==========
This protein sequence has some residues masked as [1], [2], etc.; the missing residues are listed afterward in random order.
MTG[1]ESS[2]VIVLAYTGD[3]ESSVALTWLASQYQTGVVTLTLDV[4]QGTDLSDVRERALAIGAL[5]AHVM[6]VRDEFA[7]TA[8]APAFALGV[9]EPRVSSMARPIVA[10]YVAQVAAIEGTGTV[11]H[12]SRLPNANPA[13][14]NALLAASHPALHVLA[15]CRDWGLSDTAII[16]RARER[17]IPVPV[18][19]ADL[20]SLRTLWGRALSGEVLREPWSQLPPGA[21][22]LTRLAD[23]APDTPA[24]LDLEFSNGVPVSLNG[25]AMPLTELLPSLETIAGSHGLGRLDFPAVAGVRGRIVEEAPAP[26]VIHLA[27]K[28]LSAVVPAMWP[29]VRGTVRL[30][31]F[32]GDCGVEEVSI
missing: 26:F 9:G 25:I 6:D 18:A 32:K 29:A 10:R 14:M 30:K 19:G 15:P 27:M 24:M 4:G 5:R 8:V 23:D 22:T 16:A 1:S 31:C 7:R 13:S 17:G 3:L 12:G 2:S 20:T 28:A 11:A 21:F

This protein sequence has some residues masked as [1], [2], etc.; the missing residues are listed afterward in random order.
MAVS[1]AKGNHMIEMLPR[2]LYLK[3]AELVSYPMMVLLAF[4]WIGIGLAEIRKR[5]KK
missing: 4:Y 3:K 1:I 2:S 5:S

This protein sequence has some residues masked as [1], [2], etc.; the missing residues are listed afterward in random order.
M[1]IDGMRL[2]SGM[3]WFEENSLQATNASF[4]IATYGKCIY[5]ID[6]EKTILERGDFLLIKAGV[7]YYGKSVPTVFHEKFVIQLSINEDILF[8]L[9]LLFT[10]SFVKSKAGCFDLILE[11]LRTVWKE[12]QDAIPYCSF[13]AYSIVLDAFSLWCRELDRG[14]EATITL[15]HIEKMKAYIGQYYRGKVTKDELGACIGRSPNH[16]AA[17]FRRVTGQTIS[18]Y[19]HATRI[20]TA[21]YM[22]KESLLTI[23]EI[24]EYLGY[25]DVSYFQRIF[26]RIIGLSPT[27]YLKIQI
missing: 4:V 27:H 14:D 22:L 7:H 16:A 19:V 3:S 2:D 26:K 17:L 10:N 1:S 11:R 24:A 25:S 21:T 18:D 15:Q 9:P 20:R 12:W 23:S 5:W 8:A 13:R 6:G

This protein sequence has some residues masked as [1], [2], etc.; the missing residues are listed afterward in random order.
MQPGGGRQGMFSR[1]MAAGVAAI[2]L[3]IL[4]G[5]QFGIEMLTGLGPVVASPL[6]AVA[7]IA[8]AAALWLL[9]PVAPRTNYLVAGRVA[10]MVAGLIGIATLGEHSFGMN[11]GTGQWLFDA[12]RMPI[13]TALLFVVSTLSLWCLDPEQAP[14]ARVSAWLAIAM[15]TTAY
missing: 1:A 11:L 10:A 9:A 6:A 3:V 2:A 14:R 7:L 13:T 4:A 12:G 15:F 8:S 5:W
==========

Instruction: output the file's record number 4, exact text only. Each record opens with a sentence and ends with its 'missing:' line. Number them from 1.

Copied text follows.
This protein sequence has some residues masked as [1], [2], etc.; the missing residues are listed afterward in random order.
MQPGGGRQGMFSR[1]MAAGVAAI[2]L[3]IL[4]G[5]QFGIEMLTGLGPVVASPL[6]AVA[7]IA[8]AAALWLL[9]PVAPRTNYLVAGRVA[10]MVAGLIGIATLGEHSFGMN[11]GTGQWLFDA[12]RMPI[13]TALLFVVSTLSLWCLDPEQAP[14]ARVSAWLAIAM[15]TTAY
missing: 1:A 11:L 10:A 9:A 6:A 3:V 2:A 14:R 7:L 13:T 4:A 12:G 15:F 8:S 5:W